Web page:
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Origins of the Royal Canadian Mounted Police (RCMP)

by Brian Alan Burhoe



The North-West Mounted Police Force was created in 1873 to bring Law and Order to the vast Canadian North-West Territories. 


At that time those Territories were in a state of chaos.  No Law existed. 


U.S. officials in Montana estimated that over 5000 "toughs" were running roughshod over an area greater in size than Western Europe.  Those toughs consisted of groups of outlaws, whiskey traders, wolvers and buffalo hunters -- often at war with the Indian Nations of the Northwest, including the Blackfoot, Sioux, Cree, Blood and Assiniboine.  The natives, whose numbers had been decimated by dreaded smallpox and fiery trade whiskey, were asking the few British representatives they could find to tell the Great Grandmother (Queen Victoria) to send back the red coated soldiers to protect them.


Those officials tried to explain that the British Soldiers who had patrolled that area (to protect the interests of the Hudson's Bay Company) had been withdrawn because the Territories were now part of a new nation called the Dominion of Canada.  It was up to the struggling, cash-poor Dominion to send soldiers.


Following the Cypress Hills Massacre of 1873, when a number of Assiniboine men, women and children were killed by a group of drunken whites calling themselves the Spitzee Cavalry, Canadian Prime Minister John A MacDonald was pressed by an outraged public to quickly organize a force of 275 men to ride west and establish the Queen's Law.


He originally called the organization the North-West Mounted Rifles.  But when President Ulysses S Grant warned MacDonald that if Canada sent a military force out west, it would be seen as an act of war (these were the times of Manifest Destiny), the Prime Minister promised him that no military action will be taken in Canada's western regions.


MacDonald hastily re-named the small force the North-West Mounted Police and their story, in Literature and History, has made them legend...





The North-West Mounted Police: The Popular Record

July 8, 1874.

It was a glorious sunny day.  

If the policemen in scarlet Norfolk jackets, white helmets and white gauntlets knew that they were about to make history (or have any idea that this day would launch the story that would become Canada's National Epic), none wrote about it later in their letters, diaries and reports.

Officers shouted their orders, buglers sounded their calls, horses fussed, cattle bawled and the supply wagons, field guns, wheeled mowing machines and ox-pulled Red River carts rumbled and screeched (in the case of the carts) into place. 

With Commisioner French's shouted command, six mounted divisions pulled out in a precise military line, two abreast.  The men of Troop A rode matching dark bays.  Troop B rode dark brown mounts.  C, bright chestnuts.  D division, carrying British Army lances (the same as the Light Brigade had carried in Crimea), rode buckskins and greys.  The men of E sat shining black mounts.  And F, light bays.

That image -- those matched horses -- those red coated Canadian Policemen -- the beautiful Canadian prairie setting -- was to become a central image in Canada's mythology.

(And yet, although hundreds of movies have been made about our Mounties, mostly by Hollywood, this iconic scene has never been re-created on the Big Screen - or even the small.  No dramatic close-ups of heroic actors of the day.  No thundering soundtrack playing an original patriotic score -- or even a traditional one of those times, like "The Maple Leaf Forever."  There's a kind of cultural tragedy in this.)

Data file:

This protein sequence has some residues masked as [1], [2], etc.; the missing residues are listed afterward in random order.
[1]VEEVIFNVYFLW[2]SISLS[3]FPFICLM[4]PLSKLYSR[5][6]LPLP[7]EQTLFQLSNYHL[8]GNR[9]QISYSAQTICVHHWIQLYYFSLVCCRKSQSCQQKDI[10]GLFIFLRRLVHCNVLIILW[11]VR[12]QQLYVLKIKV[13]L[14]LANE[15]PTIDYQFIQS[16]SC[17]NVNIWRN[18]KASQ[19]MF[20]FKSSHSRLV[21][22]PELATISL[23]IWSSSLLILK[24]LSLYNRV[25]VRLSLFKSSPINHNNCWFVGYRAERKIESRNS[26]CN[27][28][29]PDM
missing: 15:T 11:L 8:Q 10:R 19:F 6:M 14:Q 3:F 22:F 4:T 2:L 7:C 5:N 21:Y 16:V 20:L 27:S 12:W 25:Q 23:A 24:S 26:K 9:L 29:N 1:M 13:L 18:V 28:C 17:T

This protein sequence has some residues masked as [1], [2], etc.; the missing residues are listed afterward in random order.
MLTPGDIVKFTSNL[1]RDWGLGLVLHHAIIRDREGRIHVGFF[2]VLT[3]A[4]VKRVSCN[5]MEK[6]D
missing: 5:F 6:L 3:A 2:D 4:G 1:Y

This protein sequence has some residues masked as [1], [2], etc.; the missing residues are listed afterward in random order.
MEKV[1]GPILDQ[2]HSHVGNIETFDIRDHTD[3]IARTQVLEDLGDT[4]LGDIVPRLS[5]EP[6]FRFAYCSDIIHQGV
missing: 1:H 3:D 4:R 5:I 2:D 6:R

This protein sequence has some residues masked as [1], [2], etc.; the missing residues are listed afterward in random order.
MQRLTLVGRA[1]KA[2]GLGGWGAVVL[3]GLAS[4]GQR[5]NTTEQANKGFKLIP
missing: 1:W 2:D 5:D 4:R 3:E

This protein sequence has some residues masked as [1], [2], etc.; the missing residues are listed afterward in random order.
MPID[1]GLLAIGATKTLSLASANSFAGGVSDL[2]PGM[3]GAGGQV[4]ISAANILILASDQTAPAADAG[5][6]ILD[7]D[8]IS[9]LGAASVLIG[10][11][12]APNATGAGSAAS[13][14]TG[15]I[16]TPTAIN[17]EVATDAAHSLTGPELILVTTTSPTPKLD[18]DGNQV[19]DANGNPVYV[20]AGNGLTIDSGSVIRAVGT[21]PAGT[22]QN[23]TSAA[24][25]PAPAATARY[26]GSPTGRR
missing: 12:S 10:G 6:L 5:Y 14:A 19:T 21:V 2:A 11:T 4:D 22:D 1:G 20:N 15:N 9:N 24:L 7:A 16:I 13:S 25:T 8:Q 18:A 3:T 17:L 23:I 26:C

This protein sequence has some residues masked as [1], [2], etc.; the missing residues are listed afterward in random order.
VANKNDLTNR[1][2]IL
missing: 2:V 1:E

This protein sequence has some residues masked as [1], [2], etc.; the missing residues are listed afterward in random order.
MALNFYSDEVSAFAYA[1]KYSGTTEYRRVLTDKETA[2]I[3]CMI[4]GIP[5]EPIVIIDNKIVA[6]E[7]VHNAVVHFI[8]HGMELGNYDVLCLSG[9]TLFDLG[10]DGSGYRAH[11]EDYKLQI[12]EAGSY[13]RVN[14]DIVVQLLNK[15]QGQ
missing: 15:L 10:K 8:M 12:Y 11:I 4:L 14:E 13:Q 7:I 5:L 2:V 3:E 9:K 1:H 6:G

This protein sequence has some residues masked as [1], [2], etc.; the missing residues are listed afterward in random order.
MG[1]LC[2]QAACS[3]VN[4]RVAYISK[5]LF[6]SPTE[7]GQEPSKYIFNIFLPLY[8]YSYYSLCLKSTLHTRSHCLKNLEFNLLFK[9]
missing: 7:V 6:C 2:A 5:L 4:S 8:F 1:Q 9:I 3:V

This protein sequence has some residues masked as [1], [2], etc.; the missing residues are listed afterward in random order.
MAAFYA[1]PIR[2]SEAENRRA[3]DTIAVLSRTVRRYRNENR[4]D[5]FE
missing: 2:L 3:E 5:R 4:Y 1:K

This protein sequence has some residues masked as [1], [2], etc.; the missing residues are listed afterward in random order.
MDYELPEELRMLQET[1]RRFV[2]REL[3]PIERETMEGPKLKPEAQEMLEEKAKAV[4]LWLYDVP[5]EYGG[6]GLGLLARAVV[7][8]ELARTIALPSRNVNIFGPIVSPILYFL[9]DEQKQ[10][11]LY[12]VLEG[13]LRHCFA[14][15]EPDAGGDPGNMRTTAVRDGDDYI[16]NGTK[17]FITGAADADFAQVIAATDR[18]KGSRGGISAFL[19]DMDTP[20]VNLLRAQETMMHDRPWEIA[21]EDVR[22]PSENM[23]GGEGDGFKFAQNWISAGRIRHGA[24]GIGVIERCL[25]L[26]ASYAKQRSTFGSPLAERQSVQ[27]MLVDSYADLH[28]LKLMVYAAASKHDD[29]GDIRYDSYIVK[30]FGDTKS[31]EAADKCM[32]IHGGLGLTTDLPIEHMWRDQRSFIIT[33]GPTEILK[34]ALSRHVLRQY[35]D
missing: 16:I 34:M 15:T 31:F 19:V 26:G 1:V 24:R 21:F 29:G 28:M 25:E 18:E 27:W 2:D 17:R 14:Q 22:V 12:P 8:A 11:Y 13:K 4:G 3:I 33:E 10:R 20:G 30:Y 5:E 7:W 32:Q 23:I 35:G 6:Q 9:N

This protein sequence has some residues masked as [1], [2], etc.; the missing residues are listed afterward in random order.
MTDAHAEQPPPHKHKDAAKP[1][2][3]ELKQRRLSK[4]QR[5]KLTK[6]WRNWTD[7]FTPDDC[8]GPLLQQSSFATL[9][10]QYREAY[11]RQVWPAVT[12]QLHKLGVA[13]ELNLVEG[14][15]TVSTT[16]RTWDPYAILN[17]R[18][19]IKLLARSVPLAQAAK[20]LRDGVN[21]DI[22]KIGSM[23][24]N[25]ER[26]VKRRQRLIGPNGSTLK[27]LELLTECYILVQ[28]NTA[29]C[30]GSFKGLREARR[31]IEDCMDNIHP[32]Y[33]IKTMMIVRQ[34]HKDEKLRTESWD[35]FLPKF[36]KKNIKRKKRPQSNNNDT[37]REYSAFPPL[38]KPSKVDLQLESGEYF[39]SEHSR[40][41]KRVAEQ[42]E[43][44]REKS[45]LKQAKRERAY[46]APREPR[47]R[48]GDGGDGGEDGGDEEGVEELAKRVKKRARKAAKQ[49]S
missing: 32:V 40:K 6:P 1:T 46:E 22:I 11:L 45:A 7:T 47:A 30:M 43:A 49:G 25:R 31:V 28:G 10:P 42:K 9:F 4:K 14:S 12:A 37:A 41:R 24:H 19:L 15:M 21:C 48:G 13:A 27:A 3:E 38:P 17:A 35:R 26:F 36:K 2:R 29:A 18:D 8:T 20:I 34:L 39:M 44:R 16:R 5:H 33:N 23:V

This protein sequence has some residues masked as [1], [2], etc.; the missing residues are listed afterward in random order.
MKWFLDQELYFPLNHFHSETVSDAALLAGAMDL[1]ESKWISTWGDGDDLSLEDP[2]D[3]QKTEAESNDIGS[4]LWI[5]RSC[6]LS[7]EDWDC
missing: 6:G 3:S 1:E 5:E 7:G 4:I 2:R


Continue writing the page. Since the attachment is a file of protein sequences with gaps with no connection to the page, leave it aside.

That small force of NWMP moved out of Dufferin, Manitoba, and headed west toward the junction of the Bow and Belly Rivers over 800 miles away in the foothills of the Rockies, in what today is southern Alberta. Their primary objective was to locate Fort Whoop-up, notorious stronghold of the whiskey traders, and destroy the whiskey trade. For two months the cavalcade of ox carts, wagons, cattle, field pieces and agricultural equipment crawled steadily westward over endless mile of prairie grass, wooded coulee, rolling hill and flatland.

After travelling 14 days they reached the Roche Percee on the Souris River. Their supplies were depleted, horses were exhausted, and many men were sick. The NWMP Commisioner, George French, decided to split the group in two. The sickest horses and weakest men would travel the easier route along a 800 mile cart trail toward Edmonton, while the rest would take the shorter but more difficult 550 mile journey toward the foothills of the Rockies.

Assistant Commissioner James F. Macleod, commanding Troops B, C and F and the remainder of A, headed westward to the foothills. Macleod, with the assistance of Métis scout Jerry Potts, set out to find Fort Whoop-up.

American Whiskey Traders from Fort Benton, Montana, had established Fort Whoop-up, a fortified trading post near what is now Lethbridge Alberta some years earlier. Whoop-up traded with the people of the First Nations for hides in exchange for poorly made guns, infected blankets and lots of bad whisky. Like a number of other trading posts on Canadian soil, the fort flew the Stars and Stripes and was well armed -- it even had a cannon. However, when the traders heard the Mounties were coming, they abandoned the fort. Thus allowing the Mounties to take the fort without a shot fired.

James Macleod led his detachment on to the banks of the Old Man River, where in October 1874, they began building the first police outpost in the far west. It was named Fort Macleod. 

In the months that followed, the whiskey trade was smashed and lawlessness sharply declined.

When the Mounties made arrests in the Cyprus Hill Massacre investigation, elements in the American press were outraged.  The concept of arresting white men for murdering Indians was a new one. 

By 1875, the police had erected additional posts at Fort Saskatchewan, Fort Calgary and Fort Walsh. Law and order was firmly established on Canada's western frontier.